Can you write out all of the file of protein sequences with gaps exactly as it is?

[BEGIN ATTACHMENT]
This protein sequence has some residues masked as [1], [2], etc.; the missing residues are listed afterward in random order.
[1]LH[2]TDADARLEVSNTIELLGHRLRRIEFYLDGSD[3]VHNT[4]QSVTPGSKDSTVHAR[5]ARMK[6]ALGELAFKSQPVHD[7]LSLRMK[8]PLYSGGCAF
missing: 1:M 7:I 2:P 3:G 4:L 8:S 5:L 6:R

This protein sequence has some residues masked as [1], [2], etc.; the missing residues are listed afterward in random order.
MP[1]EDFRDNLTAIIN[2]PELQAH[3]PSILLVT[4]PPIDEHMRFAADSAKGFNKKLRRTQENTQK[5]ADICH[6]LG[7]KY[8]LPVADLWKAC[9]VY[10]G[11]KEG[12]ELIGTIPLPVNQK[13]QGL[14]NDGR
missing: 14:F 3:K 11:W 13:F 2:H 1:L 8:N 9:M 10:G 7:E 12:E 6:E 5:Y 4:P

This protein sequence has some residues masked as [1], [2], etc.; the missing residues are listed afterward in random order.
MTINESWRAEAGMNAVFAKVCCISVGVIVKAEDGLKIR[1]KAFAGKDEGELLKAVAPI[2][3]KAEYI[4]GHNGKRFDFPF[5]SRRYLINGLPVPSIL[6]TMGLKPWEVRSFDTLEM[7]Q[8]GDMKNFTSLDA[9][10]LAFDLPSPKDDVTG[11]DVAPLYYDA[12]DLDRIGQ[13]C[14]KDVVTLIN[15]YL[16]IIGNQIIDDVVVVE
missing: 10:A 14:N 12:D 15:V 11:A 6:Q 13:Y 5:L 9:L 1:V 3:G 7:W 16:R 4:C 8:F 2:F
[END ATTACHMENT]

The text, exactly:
This protein sequence has some residues masked as [1], [2], etc.; the missing residues are listed afterward in random order.
[1]LH[2]TDADARLEVSNTIELLGHRLRRIEFYLDGSD[3]VHNT[4]QSVTPGSKDSTVHAR[5]ARMK[6]ALGELAFKSQPVHD[7]LSLRMK[8]PLYSGGCAF
missing: 1:M 7:I 2:P 3:G 4:L 8:S 5:L 6:R

This protein sequence has some residues masked as [1], [2], etc.; the missing residues are listed afterward in random order.
MP[1]EDFRDNLTAIIN[2]PELQAH[3]PSILLVT[4]PPIDEHMRFAADSAKGFNKKLRRTQENTQK[5]ADICH[6]LG[7]KY[8]LPVADLWKAC[9]VY[10]G[11]KEG[12]ELIGTIPLPVNQK[13]QGL[14]NDGR
missing: 14:F 3:K 11:W 13:F 2:H 1:L 8:N 9:M 10:G 7:E 12:E 6:E 5:Y 4:P

This protein sequence has some residues masked as [1], [2], etc.; the missing residues are listed afterward in random order.
MTINESWRAEAGMNAVFAKVCCISVGVIVKAEDGLKIR[1]KAFAGKDEGELLKAVAPI[2][3]KAEYI[4]GHNGKRFDFPF[5]SRRYLINGLPVPSIL[6]TMGLKPWEVRSFDTLEM[7]Q[8]GDMKNFTSLDA[9][10]LAFDLPSPKDDVTG[11]DVAPLYYDA[12]DLDRIGQ[13]C[14]KDVVTLIN[15]YL[16]IIGNQIIDDVVVVE
missing: 10:A 14:N 12:D 15:V 11:A 6:Q 13:Y 5:L 9:L 1:V 3:G 7:W 16:R 4:C 8:F 2:F